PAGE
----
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You cant seriously say that I havent provided a pretty substantial block of evidence. At least as good as your's.
But I am. Your conclusions are interesting, but I think your methodology is flawed. (Ie. There is indeed a track called simply "The Elements" on the cover. That might mean it's a two-minute instrumental we know as "Fire/MOC". It might not. It just means there's a track on the cover called "The Elements". The whole point of this debate is to establish what this might be, isn't it?] Maybe I'm misunderstanding, however. Can you list your actual evidence, as opposed to supposition?

Im looking at a multitude of things; interviews, psychedelic sounds, the session tapes, Smiley Smile, the tracklist, the lyrics/instrumentation, etc to make my points and construct my SMiLE. Your argument relies entirely on the booklet of all things, and the unsubstantiated belief that the Elements had to be finished by December...so...with all due respect you have no right to tell me my methodology is flawed. Why would he refer to only one piece of the concept as The Elements and not any of the others? Again, you're speculating/twisting things to fit the narrative you've constructed. I've listed my evidence. I dont see how my arguments have been any more supposition-based than your's, so I dont understand where you get off getting uppity and dismissing my interpretation like that.

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Finally, this is the illustration I thought it was obvious I was referring to. (Unfortunately this is the "projected single" version from TSS, which omits the captioning I speak about above. Do you have a copy of the booklet you can refer to to check my observation about lyrics/title formatting?) About which - in specific reference to this picture - Frank Holmes said "There's more than one element present in it." You see the same Wall of Surf from both "Surf's Up" illustrations, right? I'm not saying it's proof, of anything, but that's what Holmes said, and there it is.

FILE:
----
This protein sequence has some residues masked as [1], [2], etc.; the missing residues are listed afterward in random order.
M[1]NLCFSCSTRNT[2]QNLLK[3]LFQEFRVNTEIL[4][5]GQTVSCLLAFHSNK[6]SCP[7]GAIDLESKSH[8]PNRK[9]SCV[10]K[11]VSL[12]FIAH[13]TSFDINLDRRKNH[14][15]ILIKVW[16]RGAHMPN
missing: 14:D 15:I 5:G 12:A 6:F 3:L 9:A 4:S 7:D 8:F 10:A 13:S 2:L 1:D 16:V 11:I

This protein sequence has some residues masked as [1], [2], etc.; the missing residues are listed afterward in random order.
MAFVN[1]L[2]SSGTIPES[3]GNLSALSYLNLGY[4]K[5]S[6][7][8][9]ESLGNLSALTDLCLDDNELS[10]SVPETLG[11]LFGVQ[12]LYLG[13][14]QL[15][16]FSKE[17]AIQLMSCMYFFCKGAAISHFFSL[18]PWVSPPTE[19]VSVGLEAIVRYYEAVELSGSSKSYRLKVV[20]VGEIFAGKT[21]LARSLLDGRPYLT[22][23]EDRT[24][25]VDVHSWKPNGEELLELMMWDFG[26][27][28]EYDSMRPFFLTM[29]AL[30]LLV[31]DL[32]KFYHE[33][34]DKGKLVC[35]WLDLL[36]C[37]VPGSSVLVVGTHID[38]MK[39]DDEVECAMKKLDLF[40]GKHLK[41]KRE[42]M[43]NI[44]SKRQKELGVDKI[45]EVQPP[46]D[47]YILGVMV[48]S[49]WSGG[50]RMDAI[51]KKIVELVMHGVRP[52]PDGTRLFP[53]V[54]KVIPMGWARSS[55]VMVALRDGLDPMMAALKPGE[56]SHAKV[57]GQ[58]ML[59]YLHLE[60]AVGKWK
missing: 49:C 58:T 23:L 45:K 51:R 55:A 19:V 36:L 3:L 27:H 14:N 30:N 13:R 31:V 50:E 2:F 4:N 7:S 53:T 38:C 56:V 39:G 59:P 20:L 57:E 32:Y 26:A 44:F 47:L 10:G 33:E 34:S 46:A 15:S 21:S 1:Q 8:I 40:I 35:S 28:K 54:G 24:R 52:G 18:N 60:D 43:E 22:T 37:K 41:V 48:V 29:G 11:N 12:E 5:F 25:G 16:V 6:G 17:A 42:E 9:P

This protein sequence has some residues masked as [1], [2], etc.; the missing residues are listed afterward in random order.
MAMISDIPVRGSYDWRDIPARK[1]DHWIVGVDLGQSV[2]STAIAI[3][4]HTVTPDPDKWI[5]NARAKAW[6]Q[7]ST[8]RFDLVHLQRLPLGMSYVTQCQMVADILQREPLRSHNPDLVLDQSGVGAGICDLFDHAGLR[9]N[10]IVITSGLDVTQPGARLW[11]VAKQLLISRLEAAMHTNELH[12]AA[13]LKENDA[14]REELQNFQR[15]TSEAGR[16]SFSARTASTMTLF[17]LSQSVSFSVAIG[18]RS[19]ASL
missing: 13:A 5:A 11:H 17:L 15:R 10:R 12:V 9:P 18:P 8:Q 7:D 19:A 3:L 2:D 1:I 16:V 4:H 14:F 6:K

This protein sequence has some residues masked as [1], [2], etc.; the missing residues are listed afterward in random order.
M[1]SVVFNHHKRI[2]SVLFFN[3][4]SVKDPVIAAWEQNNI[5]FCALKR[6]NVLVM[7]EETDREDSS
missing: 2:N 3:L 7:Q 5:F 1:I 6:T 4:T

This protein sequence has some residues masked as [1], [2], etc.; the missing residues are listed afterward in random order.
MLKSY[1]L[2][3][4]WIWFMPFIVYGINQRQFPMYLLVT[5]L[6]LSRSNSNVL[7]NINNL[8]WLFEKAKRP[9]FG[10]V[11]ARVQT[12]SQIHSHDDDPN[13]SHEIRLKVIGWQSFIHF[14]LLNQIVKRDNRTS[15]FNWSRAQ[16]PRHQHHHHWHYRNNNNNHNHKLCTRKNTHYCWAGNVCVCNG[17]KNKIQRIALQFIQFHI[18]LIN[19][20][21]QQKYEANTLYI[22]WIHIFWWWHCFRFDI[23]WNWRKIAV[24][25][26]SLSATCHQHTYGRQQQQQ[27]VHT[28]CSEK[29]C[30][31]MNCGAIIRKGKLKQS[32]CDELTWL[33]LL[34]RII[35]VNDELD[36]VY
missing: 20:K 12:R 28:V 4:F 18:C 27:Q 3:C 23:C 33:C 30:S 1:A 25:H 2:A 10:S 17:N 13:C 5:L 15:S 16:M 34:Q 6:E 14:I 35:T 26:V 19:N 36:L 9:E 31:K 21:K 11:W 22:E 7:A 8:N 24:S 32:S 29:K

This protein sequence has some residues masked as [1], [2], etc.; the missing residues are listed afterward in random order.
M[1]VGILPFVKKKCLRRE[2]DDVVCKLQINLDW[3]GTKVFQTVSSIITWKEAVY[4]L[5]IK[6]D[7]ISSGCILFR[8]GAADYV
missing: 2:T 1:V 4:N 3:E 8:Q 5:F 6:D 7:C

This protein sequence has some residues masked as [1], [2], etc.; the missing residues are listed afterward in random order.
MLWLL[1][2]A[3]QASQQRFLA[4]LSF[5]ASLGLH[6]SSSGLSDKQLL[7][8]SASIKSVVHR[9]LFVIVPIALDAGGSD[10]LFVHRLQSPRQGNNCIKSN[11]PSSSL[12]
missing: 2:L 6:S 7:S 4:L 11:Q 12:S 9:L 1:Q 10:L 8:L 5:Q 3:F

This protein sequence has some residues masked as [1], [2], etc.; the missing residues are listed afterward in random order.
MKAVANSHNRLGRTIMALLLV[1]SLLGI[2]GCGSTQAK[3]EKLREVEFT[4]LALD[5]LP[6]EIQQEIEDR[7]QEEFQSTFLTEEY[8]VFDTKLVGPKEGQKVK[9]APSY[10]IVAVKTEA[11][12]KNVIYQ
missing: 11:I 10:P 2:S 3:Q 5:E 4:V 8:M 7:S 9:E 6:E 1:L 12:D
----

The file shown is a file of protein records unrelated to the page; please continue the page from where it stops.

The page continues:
I dont have my boxset or the online pics Ive saved with me. Theyre at home, Im at school. But I believe you on the text formatting. That's not a point of contention. Im sorry again to sound like a jerk, but this is your trump card? THIS is what's made you so sure of Surf's Up as an element against all evidence to the contrary? There's some WATER in the picture. And there's water coming down from the clouds to water the carrots. And based on that...Surfs Up. And I'm the one who's speculating. Ok then.

To me, I see that and hear his quote and think water and earth. Not necessarily Surf's Up. To me, this just shows how the elements are combined. The water nourishes the veggies, the ocean waves are formed by the breeze. I know Im sounding rude here, but how one can look at that and think "OMG Surf's Up is an element!" is totally beyond me. I guess it's just cause you're saying I havent provided any evidence and then offer...this...that gets me feeling kinda insulted. Ok.